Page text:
Full disclosure before I begin – I enjoyed the Potter saga much better at the beginning, when he was a clearly abused boy adopted by his mean Aunt and Uncle and the wizarding world was completely unknown to him.
As the story and the characters mature, and the film posters get darker and have any shred of colour drained out of them, the Harry Potter franchise gets duller. We’re moving now into classic good versus evil storylines with a bit of horny teenage frivolity thrown in to create a romantic sub-plot.
The other problem that the movies now suffer from is that – for all us fans who can read – we all know how the story ends. There’s no ambiguity as to whether Harry will end up with Ginny or Hermione, or indeed how Ron and Hermione’s story will end. And let’s face it, we know who will emerge victorious in the final battle between Harry and Voldemort. We simply have to go through the motions to see how the on-screen adaptations will compare to JK Rowling’s books.
I sometimes feel that the series leans too heavily on special effects, perhaps covering for the younger actors’ inability to emote. As much as I think Dan Radcliffe was perfect for the role, sometimes he’s like a plank of wood. Although I enjoyed his scenes with Jim Broadbent as Professor Slughorn. Broadbent deserves special mention for brilliantly straddling the roles of comic foil and guilty accessory to Tom Riddle’s enquiries into the dark arts.
Malfoy. Let’s talk about Malfoy. I know he had to be in this movie, but he’s so tiresome. And in Half Blood Prince, he looked for all the world like some mini-me version of a Cockney gangster. Yawn. Part of me felt sorry for him being set up as the patsy who would have to kill Dumbledore, but the boredom I felt at watching Tom Felton playing angsty overcame this. He was brilliantly viscious when he kicked a paralysed Potter in the face at the start of the movie, but spent the rest of it obsessing over how he might kill Dumbledore. If you want to roll with the Death Eaters, at least try and do it without remorse. Wuss.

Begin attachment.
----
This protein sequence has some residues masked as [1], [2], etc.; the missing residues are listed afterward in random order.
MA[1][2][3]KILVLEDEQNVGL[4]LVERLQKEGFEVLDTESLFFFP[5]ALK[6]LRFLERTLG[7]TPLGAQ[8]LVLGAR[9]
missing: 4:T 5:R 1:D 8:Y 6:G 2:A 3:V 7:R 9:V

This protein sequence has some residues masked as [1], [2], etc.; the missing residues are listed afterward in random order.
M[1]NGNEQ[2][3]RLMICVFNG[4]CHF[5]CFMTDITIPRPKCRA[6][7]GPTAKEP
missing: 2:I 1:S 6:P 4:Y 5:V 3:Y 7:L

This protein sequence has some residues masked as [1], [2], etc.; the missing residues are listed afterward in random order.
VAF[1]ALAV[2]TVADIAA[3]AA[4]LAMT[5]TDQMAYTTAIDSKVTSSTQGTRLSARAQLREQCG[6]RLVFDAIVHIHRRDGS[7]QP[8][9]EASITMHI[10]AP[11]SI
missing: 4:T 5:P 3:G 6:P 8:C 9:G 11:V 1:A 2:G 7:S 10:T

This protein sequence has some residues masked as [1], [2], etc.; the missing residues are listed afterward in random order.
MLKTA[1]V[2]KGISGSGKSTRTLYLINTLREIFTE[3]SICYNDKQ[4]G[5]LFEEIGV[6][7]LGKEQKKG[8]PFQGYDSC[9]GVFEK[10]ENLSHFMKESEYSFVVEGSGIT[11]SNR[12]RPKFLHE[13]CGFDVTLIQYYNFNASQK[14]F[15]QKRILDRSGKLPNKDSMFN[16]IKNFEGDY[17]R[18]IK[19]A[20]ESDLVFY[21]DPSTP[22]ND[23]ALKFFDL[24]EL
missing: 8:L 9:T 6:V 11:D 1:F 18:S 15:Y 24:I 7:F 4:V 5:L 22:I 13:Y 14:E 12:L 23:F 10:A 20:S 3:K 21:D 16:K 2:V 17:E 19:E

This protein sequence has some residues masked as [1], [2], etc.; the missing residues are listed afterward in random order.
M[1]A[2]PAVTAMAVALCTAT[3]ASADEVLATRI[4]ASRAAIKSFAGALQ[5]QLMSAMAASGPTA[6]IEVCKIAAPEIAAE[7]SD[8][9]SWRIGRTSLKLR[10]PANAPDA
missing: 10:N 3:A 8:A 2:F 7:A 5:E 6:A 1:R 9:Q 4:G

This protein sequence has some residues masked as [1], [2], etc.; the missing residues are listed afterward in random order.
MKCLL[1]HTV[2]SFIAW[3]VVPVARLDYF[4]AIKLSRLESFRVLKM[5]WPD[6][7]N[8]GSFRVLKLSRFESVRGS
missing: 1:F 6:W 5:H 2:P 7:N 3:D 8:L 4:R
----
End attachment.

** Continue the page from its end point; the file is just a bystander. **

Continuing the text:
Moving on to Hogwarts after hours…perhaps areas of the castle need to have red lights erected? Everywhere you looked, pupils were snogging and groping each other on staircases. It was like some kind of bordello. Let’s not forget, that place has dungeons. I just never guessed that they were the S&M kind.
On a related note, I much prefer Bonnie Wright’s plucky, straightforward Ginny Weasley to Emma Watson’s precious Hermione Granger. Hermione gets on my nerves soooo much. Grrr. Ginny just jumps in and gets things done – I loved it when she waded into the swampy fields after Harry, and again when she called the Quidditch team to order at their first practise of the term.
Which reminds me, the saddest moment of the film was not Dumbledore’s death, but the destruction of the Weasley home. The Weasley parents looked suitably devastated as they watched their house go up in flames.
On Dumbledore. I do love Dumbledore, but he’d achieve so much more by not being so cryptic about things. And I’ll never get used to Michael Gambon’s accent. At one point during the movie, I thought Dumbledore looked so much like Gandalf that Ian McKellen could’ve been under that wig and no-one would have known the difference.
The plot point about Dumbledore being dead was that – as with Sirius – Harry had this father figure who he lost prematurely. They didn’t spend enough time reflecting on what this meant for Harry, so soon after the death of Sirius – he just decided to up-sticks and live as a fugitive in search of the rest of Voldemort’s Horcruxes.
I know that the Half Blood Prince inches the story along toward its conclusion and that inevitable final battle, but somewhere along the line, this franchise has lost its charm for me.